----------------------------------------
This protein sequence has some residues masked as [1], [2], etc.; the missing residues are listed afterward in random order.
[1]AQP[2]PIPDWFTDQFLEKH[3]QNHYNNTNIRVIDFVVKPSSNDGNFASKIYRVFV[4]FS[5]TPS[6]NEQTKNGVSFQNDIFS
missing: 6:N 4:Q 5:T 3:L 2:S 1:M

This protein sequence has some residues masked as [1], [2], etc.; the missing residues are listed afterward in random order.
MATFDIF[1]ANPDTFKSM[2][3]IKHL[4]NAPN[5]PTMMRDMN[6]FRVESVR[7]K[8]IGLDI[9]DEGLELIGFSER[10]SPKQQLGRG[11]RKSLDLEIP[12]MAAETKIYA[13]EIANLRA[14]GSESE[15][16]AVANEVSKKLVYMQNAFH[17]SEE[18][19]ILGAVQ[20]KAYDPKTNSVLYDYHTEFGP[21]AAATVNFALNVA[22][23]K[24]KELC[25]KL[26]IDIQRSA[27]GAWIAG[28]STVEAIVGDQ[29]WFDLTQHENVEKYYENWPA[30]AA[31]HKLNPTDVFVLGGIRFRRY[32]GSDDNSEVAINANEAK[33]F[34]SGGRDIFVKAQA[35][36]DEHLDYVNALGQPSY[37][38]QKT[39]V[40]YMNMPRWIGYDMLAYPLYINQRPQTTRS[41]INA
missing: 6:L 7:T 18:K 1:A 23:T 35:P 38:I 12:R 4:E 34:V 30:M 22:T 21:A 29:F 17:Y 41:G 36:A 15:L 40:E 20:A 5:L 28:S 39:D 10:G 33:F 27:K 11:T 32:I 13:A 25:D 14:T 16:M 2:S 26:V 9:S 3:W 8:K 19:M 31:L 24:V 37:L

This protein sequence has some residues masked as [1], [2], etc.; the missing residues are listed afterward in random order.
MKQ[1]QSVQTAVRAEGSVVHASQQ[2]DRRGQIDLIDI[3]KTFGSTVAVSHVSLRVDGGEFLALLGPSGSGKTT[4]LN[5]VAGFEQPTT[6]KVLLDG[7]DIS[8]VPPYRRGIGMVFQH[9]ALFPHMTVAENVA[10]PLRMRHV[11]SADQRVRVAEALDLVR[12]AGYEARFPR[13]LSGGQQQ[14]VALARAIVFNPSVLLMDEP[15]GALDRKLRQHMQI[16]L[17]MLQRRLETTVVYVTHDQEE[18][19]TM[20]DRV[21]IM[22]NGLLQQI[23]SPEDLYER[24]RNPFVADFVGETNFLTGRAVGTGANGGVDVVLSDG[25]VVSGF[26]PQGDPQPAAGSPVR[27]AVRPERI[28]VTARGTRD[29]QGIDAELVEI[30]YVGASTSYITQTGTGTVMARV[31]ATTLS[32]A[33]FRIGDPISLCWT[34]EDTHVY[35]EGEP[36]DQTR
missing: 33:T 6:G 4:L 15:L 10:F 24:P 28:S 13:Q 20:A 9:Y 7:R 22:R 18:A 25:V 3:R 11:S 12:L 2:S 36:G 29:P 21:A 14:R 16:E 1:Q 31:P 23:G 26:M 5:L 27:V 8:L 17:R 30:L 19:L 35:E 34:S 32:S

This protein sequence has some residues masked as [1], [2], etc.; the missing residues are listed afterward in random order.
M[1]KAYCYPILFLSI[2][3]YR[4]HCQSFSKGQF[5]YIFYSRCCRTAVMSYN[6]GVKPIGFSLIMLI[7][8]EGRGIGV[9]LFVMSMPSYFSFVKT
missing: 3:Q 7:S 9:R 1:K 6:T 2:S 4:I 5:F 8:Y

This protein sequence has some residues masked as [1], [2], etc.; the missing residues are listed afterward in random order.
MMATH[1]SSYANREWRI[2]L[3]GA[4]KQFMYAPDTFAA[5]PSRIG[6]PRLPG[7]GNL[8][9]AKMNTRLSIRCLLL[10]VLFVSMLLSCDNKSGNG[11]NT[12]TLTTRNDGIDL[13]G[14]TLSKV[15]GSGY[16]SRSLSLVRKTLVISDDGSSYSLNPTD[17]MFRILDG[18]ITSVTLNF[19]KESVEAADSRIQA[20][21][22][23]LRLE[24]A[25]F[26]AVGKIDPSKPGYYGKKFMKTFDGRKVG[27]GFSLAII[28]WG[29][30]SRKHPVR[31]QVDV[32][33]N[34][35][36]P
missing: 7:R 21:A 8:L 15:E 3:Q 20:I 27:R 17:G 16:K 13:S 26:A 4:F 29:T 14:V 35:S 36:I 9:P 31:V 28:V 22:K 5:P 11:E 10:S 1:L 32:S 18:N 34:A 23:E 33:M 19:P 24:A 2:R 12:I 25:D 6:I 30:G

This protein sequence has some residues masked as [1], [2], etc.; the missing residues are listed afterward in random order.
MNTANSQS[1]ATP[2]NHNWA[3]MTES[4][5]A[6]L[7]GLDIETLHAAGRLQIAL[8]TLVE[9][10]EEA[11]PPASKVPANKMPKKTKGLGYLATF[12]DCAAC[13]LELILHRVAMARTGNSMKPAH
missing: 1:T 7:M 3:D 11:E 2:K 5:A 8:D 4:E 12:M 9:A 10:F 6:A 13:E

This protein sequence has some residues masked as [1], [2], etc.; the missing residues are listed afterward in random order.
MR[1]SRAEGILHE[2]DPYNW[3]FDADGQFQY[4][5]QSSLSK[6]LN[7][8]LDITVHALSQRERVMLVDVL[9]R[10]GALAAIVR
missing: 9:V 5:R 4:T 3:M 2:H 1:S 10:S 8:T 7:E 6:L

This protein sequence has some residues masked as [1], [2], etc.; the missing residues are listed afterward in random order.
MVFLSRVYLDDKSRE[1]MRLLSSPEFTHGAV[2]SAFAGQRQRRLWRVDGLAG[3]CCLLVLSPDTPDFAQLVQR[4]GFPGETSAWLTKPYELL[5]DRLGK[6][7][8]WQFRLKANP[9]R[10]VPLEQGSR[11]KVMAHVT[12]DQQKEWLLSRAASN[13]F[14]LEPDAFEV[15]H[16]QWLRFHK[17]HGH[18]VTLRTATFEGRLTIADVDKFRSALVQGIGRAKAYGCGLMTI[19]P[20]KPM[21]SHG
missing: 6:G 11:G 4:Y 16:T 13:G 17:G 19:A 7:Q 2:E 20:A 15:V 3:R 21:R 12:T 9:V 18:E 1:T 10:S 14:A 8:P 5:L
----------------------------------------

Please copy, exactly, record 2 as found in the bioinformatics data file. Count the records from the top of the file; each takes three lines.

This protein sequence has some residues masked as [1], [2], etc.; the missing residues are listed afterward in random order.
MATFDIF[1]ANPDTFKSM[2][3]IKHL[4]NAPN[5]PTMMRDMN[6]FRVESVR[7]K[8]IGLDI[9]DEGLELIGFSER[10]SPKQQLGRG[11]RKSLDLEIP[12]MAAETKIYA[13]EIANLRA[14]GSESE[15][16]AVANEVSKKLVYMQNAFH[17]SEE[18][19]ILGAVQ[20]KAYDPKTNSVLYDYHTEFGP[21]AAATVNFALNVA[22][23]K[24]KELC[25]KL[26]IDIQRSA[27]GAWIAG[28]STVEAIVGDQ[29]WFDLTQHENVEKYYENWPA[30]AA[31]HKLNPTDVFVLGGIRFRRY[32]GSDDNSEVAINANEAK[33]F[34]SGGRDIFVKAQA[35][36]DEHLDYVNALGQPSY[37][38]QKT[39]V[40]YMNMPRWIGYDMLAYPLYINQRPQTTRS[41]INA
missing: 6:L 7:T 18:K 1:A 23:T 35:P 38:I 12:R 4:E 34:V 30:M 22:T 21:A 29:F 17:Y 41:G 36:A 15:L 40:E 20:A 5:L 28:S 39:D 10:G 33:F 27:K 11:T 32:I 13:A 25:D 14:T 16:M 2:S 26:V 9:S 3:W 8:K 19:M 31:L 24:V 37:L